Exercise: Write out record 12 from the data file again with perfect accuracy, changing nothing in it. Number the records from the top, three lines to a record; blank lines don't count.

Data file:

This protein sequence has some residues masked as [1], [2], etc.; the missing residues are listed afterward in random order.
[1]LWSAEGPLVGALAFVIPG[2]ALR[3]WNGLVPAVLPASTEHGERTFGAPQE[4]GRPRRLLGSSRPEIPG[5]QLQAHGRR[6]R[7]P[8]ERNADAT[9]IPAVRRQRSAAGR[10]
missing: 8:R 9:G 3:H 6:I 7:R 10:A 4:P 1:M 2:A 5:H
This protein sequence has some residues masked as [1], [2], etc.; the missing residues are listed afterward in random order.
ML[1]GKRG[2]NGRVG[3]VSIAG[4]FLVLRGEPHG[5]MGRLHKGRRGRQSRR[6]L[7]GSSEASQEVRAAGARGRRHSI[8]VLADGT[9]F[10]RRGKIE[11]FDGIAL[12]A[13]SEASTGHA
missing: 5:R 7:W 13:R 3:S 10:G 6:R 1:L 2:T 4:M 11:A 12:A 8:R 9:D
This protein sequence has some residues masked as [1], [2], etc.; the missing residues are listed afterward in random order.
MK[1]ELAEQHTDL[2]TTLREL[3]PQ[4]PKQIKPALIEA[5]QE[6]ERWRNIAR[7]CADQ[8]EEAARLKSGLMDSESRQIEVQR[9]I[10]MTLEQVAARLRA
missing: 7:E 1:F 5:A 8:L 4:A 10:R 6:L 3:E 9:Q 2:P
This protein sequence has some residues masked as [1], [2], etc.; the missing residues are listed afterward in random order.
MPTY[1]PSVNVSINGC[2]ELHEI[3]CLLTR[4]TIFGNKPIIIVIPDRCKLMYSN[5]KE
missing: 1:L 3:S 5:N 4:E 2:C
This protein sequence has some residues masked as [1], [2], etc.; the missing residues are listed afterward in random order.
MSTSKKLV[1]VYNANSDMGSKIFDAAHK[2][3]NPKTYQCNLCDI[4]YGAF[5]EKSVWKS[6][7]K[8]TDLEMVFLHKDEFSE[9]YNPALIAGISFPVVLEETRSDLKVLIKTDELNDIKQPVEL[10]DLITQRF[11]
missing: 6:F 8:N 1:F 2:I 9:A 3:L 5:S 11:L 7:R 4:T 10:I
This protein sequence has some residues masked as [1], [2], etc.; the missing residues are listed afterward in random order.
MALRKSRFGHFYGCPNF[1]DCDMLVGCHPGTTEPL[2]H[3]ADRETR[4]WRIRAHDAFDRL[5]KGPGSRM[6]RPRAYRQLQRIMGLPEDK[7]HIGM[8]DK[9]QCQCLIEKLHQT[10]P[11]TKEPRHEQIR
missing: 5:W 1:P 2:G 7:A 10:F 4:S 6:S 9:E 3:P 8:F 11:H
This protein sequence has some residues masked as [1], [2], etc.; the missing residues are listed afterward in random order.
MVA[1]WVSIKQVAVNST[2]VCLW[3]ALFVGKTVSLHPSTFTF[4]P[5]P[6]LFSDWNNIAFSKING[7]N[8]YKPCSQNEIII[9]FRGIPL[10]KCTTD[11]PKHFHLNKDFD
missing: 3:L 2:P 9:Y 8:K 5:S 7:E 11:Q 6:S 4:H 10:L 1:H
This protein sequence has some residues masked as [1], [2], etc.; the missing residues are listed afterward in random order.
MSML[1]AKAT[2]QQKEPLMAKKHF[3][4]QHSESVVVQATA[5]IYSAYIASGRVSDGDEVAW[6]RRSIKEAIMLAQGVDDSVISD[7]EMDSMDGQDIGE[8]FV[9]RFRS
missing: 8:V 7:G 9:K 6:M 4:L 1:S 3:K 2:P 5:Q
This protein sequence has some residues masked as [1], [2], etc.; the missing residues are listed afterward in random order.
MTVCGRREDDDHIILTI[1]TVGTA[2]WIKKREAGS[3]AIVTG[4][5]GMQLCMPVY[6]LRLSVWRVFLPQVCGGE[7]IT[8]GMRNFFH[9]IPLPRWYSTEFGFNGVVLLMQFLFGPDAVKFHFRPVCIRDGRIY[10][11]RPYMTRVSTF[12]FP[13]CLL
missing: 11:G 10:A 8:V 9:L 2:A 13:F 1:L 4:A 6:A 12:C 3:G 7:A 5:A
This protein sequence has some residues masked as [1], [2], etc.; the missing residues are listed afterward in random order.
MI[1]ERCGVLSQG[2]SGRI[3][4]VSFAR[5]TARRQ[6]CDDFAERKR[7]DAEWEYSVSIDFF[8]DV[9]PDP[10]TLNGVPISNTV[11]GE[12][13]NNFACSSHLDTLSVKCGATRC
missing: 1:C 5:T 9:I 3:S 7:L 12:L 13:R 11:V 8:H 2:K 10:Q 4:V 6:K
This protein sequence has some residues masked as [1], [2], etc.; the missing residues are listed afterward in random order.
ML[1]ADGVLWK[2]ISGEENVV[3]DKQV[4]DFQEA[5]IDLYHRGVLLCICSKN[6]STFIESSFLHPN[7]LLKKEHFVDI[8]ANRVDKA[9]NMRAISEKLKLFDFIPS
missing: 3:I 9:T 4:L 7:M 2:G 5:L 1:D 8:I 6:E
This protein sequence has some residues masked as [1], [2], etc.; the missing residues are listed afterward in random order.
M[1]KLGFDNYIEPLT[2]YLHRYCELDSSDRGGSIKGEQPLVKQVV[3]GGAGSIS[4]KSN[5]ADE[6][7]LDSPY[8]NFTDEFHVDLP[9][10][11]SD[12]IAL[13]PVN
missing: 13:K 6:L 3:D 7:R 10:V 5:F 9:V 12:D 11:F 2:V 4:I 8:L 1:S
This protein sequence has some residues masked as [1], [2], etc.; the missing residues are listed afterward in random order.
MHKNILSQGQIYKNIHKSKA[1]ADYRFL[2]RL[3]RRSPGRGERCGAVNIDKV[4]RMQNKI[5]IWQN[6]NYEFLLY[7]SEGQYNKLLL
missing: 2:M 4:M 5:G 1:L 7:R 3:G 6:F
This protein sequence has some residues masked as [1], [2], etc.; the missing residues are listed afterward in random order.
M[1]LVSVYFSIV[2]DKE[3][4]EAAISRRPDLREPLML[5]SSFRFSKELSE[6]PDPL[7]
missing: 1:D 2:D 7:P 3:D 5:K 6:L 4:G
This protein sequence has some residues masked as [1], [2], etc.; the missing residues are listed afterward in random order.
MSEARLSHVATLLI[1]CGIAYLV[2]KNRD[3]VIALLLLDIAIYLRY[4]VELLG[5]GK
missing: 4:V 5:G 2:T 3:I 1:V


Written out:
This protein sequence has some residues masked as [1], [2], etc.; the missing residues are listed afterward in random order.
M[1]KLGFDNYIEPLT[2]YLHRYCELDSSDRGGSIKGEQPLVKQVV[3]GGAGSIS[4]KSN[5]ADE[6][7]LDSPY[8]NFTDEFHVDLP[9][10][11]SD[12]IAL[13]PVN
missing: 13:K 6:L 3:D 7:R 10:V 5:F 9:V 12:D 11:F 2:V 4:I 8:L 1:S